The U.S. just experienced the six worst weekly jobless claims in history – prior to 2020, the worst reading was 695,000 in 1982. The last six weeks have ranged between 3.3 and 6.8 million jobs lost each week (exceeding the prior record by multiples). First quarter GDP declined 4.8% which was the worst since the financial crisis of 2008 and only a fraction of the quarter included the time after government shutdowns of large parts of the economy. Second quarter GDP is expected to be record breakingly bad.
Surely, this was an environment for horrible stock market performance? And…..the S&P 500 had its best monthly performance since 1987 with a gain of over 12% in April which followed strong returns at the end of March. The S&P 500 is up 18% over the past 20 days.
The point of this brief note is that we just experienced a great example of the fallacy of the perfectly understandable urge to get out of the stock market during times of turmoil and get back in when things look better. Doing that would have been a disaster – you would have locked in the large losses through mid-March and missed out on one of the most dramatic rebounds in stock market history (in terms of the magnitude and the short period of time it occurred). Then you are stuck with the unenviable question of what to do now – get back in and risk declines or continue to wait and risk being on the sidelines if markets continue up.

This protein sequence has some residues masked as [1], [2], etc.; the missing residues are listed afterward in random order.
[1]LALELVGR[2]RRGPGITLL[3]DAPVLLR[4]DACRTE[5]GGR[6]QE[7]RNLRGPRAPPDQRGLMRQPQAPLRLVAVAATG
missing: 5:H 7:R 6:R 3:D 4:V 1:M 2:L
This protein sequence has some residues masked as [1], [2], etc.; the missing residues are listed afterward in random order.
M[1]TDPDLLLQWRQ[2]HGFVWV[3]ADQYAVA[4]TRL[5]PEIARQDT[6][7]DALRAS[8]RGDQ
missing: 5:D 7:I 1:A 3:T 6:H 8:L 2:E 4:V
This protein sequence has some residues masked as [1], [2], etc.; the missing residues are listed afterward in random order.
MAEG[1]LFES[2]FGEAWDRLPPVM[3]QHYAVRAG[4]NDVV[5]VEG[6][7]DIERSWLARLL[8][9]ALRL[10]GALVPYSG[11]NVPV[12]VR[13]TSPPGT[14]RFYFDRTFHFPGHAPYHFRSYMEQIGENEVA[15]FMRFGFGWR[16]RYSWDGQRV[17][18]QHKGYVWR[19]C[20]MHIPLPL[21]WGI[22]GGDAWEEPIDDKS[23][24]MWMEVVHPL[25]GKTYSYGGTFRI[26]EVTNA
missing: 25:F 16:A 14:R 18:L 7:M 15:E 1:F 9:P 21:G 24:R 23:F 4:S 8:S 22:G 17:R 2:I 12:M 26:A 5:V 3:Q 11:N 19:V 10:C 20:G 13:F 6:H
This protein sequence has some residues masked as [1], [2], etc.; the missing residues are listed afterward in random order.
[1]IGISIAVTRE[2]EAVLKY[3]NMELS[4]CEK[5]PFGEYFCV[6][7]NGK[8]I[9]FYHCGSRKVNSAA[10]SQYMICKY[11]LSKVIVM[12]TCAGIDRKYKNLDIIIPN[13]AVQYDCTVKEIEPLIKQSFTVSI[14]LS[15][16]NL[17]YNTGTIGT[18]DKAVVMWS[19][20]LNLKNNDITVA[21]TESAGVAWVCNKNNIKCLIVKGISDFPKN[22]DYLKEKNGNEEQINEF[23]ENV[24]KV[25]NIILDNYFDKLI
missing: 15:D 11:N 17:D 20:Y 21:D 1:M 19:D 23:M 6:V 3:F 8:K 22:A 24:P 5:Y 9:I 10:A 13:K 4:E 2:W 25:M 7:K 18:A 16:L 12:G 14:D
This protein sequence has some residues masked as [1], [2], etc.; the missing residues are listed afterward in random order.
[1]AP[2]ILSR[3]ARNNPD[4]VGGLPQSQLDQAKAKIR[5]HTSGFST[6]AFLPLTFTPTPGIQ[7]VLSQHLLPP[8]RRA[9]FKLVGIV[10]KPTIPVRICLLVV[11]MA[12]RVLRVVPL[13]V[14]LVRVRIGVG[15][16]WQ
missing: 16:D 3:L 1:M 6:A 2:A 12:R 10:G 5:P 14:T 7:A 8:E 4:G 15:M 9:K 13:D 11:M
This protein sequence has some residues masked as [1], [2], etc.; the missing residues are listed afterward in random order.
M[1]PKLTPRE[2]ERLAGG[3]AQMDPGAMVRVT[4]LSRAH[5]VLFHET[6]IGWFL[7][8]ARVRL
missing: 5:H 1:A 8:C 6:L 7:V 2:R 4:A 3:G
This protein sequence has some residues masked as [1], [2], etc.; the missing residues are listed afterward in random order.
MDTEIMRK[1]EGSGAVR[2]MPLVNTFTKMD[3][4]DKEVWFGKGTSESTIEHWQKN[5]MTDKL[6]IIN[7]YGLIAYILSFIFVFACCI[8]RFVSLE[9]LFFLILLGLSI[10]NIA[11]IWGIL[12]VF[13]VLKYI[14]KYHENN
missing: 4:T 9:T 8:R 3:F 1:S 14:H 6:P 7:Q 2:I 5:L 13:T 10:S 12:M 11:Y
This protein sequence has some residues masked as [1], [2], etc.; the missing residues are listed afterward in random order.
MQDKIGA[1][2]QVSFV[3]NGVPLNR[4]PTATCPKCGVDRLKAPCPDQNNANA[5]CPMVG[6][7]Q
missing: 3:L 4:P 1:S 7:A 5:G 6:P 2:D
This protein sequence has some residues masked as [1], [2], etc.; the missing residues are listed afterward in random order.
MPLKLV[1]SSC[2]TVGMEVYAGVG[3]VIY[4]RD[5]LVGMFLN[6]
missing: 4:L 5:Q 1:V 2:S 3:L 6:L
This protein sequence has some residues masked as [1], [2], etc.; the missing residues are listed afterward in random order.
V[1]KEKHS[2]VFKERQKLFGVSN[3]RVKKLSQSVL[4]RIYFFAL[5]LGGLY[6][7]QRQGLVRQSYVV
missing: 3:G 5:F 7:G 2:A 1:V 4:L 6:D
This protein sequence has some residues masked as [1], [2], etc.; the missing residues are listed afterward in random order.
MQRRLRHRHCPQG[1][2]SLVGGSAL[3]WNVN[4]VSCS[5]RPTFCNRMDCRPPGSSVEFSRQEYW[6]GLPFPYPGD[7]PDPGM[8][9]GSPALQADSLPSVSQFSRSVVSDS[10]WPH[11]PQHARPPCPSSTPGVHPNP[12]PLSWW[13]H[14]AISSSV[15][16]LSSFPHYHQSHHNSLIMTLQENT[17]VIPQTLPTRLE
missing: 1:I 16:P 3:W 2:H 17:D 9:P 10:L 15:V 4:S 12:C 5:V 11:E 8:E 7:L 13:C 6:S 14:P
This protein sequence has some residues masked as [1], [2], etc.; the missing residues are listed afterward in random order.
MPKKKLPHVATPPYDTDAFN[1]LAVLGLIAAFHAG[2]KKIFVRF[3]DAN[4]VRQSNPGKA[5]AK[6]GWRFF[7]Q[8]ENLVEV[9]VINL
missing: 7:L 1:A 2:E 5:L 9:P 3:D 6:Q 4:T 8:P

Douglas M. Lynch, CPA, CFA, CFP